The Flaming Lips, School Of Seven Bells, and more

WEDNESDAY 9.15

Hot Hot Heat

7th St. Entry

It seems like a big deal when major labels pick up an indie-favorite band; the fans who have been there since the beginning (rightly) start to wonder if they'll recognize the group when they emerge on the other side of an image-and-marketing machine. But what happens when the majors lose interest? Ask Hot Hot Heat—a debut full of youthful synth rock led to a relationship with Warner Bros., but after two albums with the majors, the honeymoon is over and HHH have been left to their own devices. It isn't necessarily a bad thing. Without Big Brother watching the boards and over-polishing their 2010 effort, Future Breeds, the band has been able to get back to some of the breathless promise of their first record—though it also means that HHH's profile has come down a bit, now headlining the cozy 7th St. Entry instead of a much larger club. The marquee may not be as big, but a return to basics has pumped life back into the band. With Hey Rosetta! and 22-20s. 18+. $13/$15 at the door. 8 p.m. 701 1st Ave. N., Minneapolis; 612.332.1775. Ian Traas

THURSDAY 9.16

Male Bonding

Triple Rock Social Club

"I know you're disappointed/I see your disappointment in" isn't exactly Yeats or Auden, let alone Bon Iver. But Male Bonding make no claims to profundity; the U.K. foursome rock like a pogo-pop hit parade through the speakers of a disintegrating jalopy. On Nothing Hurts, they smash corn-syrupy chords together like cymbals, discovering sweet deliverance from life's imperfections in fist-pumping choruses and quivery jolts of feedback. There's no shortage of bands working this particular angle right now, and Male Bonding can only walk this agony-as-ecstasy tightrope for so long. (Unless they've got Michael Cera-like luck on their side.) Right now, though, they're the perfect tonic for bidding adieu to weeks when the world won't seem to stop kicking you in the teeth. With Best Coast. 18+. $14. 8 p.m. 629 Cedar Ave. S., Minneapolis; 612.333.7399. Ray Cummings

The Jazz Crusaders

Dakota Jazz Club

Originating in a Houston high-school marching band in the 1950s, the Jazz Crusaders came up with an innovative blend of hard bop and Texas R&B, meeting with modest commercial success. Then around 1970, shortening their name to the Crusaders and stirring in elements of pop, funk, and rock, the band scored a slew of hits throughout the decade, including "Put It Where You Want It," and "Street Life." Although a lot of musicians have played under the Crusaders' moniker over the years, the essential band remains pianist Joe Sample, tenor sax/bassist Wilton Felder, drummer Stix Hooper, and trombonist Wayne Henderson. Sample, who has had a successful solo career, and Henderson, who left the group to concentrate on production, have both led variations of the band, but haven't played together under the Crusaders' name for more than three decades. Until now. Although still highly anticipated, the reunion shows lack Hooper, who has given up professional music, and Felder, who reportedly began rehearsals with the reunited group but has experienced partial paralysis due to growths on his spine. The lineup at the Dakota will be Sample, Henderson, saxophonist Gerald Albright, bassist Reggie Sullivan, and drummer Moyes Lucas, who also plays in Sample's trio. $45-$65. 7 p.m. and 9:30 p.m. 1010 Nicollet Mall, Minneapolis; 612.332.1010. Also Friday —Rick Mason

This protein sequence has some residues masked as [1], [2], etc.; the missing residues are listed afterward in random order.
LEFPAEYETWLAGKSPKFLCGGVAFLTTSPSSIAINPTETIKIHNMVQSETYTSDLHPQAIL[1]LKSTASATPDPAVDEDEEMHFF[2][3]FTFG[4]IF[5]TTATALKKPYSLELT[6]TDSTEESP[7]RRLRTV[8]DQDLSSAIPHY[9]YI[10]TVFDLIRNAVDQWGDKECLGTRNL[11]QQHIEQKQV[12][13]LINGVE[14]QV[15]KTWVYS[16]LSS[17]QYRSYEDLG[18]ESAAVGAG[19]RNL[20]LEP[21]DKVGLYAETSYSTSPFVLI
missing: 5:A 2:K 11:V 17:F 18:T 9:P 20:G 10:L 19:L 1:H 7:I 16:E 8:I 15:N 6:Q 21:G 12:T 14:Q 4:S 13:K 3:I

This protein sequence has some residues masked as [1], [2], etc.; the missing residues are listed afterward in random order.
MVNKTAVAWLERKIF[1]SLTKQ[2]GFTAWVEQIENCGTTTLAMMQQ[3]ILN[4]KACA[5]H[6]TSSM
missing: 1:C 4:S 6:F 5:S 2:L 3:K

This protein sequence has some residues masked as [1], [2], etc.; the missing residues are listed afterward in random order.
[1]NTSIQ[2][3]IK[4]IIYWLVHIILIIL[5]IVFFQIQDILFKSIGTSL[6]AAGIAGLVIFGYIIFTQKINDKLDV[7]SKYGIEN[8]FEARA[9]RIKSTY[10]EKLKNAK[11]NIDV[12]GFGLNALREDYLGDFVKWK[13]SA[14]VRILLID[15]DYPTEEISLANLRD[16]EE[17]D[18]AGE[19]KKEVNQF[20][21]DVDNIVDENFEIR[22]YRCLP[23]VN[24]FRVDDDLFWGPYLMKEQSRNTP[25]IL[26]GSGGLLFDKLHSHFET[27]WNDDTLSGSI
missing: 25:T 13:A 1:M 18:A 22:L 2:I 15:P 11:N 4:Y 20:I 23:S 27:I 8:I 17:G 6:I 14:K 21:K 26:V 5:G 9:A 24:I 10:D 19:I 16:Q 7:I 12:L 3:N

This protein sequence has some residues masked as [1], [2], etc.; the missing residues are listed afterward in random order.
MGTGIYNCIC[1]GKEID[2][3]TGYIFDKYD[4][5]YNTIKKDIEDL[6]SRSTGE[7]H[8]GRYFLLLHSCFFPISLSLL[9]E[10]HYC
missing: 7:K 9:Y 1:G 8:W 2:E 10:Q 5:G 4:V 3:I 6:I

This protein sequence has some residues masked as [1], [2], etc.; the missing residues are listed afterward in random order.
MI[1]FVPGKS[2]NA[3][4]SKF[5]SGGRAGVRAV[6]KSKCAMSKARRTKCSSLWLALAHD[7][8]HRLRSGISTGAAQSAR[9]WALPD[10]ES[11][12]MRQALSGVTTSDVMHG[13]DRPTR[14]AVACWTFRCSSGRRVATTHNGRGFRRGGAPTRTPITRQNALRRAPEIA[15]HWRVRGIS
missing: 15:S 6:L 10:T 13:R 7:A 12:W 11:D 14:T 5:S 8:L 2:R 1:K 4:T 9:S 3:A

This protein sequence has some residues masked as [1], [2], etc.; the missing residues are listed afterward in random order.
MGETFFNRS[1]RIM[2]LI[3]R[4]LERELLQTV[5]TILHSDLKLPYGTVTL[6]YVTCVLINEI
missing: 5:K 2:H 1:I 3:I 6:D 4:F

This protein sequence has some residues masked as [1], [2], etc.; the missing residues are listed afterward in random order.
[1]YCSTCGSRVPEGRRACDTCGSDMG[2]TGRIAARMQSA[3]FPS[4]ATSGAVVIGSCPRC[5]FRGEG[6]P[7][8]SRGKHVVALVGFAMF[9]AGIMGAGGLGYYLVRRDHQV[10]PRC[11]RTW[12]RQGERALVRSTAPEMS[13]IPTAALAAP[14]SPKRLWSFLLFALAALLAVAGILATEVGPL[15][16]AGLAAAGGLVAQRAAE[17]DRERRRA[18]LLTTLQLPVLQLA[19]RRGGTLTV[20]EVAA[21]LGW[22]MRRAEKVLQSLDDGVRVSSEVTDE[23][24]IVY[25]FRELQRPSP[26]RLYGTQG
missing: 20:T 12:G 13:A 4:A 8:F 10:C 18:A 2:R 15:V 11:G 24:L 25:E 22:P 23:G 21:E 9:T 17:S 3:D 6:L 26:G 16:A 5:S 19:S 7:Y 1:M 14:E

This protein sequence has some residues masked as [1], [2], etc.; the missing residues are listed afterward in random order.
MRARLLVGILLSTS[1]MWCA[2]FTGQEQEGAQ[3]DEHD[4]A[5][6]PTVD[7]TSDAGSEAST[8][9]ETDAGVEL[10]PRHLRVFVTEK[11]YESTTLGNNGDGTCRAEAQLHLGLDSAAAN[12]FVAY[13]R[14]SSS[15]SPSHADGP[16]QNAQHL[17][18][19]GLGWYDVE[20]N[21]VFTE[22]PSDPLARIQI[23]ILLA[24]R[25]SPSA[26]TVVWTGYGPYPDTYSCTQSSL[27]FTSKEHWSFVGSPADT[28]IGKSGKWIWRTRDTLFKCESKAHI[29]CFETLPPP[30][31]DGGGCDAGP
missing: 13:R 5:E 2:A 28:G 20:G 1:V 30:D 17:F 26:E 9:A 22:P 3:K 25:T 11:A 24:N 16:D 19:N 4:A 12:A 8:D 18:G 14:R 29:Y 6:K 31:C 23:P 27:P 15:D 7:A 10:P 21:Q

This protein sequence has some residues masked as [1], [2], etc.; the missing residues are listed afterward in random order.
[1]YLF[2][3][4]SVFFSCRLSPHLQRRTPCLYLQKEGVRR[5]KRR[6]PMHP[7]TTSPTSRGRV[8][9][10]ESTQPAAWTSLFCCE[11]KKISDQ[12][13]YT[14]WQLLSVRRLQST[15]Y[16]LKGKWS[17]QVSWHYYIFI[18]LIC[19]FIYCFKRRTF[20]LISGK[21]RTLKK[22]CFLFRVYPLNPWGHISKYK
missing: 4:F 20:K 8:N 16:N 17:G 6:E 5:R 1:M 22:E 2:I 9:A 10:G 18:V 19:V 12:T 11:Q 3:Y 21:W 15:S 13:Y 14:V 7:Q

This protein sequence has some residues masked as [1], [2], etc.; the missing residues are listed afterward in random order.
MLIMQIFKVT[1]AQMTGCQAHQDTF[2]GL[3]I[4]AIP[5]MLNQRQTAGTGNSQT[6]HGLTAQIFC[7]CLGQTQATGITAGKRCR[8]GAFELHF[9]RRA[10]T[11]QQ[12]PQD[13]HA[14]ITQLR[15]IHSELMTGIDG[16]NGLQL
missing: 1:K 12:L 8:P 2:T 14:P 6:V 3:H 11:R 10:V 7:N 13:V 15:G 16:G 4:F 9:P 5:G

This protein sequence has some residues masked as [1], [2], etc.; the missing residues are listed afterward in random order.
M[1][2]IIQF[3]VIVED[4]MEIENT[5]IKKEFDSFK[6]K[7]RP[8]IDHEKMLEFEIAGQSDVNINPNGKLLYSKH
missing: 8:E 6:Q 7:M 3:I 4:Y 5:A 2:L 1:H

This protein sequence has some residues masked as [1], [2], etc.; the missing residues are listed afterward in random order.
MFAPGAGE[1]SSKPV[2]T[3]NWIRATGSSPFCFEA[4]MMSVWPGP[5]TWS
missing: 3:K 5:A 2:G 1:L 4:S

FRIDAY 9.17

Titus Andronicus

7th St. Entry

Concept-album schomcept-album: Titus Andronicus's sophomore long-player with fiddle and readings from Walt Whitman and William Lloyd Garrison, the broken-romance-as-Civil-War-epic punk opera The Monitor, wouldn't mean squat if it didn't foist such an appealing variety of guitar textures on you at once. As with the band's 2008 debut, The Airing Of Grievances, the sound is two parts crushed jangle, one part mutant fuzztone, and a pinch of surf-scratch gone lyrical, all blanketing junk vocals more Paul Westerberg than Conor Oberst—too angry and/or bashful to approach the latter's theatrical sob. The cheerful pop references are also very Dillinger Four, and these New Jersey boys are Clashy too, if the Clash had been more into the Band and eight-minute song sagas. Can't wait for them to go pop. All ages. $14. 5 p.m. 629 Cedar Ave. S., Minneapolis; 612.333.7399. Peter S. Scholtes

SATURDAY 9.18

Railroad Earth

Cedar Cultural Center

Fundamentally a bluegrass band from an unlikely origin (New Jersey, the blacktopgrass state?), Railroad Earth long has stretched its bounds much farther afield. The vast panoply of Americana has become RRE's playground, sometimes even sliding jamgrassward. Except lead singer/guitarist Todd Sheaffer is a particularly sharp songwriter with a strong sense of historical context, musically and otherwise, suggesting an affinity with the Band. His songs on the RRE's forthcoming album, simply dubbed Railroad Earth, for instance, reference the Civil War, the first transcontinental railroad, and Native American classic Black Elk Speaks, all with contemporary allusions. The new one also attempts to tap into the rock 'n' roll intensity RRE often conjures up live, a touch of aggression that surfaces most notably in the flowing instrumental "Spring-Heeled Jack." Throughout, as usual, RRE's ensemble work is immaculate and daring, and the group's vocal harmonies approach the richness of prime Crosby, Stills & Nash. Opening will be the idiosyncratic Asheville, N.C., quintet Toubab Krewe, which parlays a sometimes ferocious, consistently convincing fusion of American rock 'n' roll (favoring surf guitar) and West African music (including its rhythms and instrumentation) into swirling psycherootsy maelstroms. All ages. $20/$22 at the door. 7 p.m. 416 Cedar Ave. S., Minneapolis; 612.338.2674. —Rick Mason

SUNDAY 9.19

School of Seven Bells

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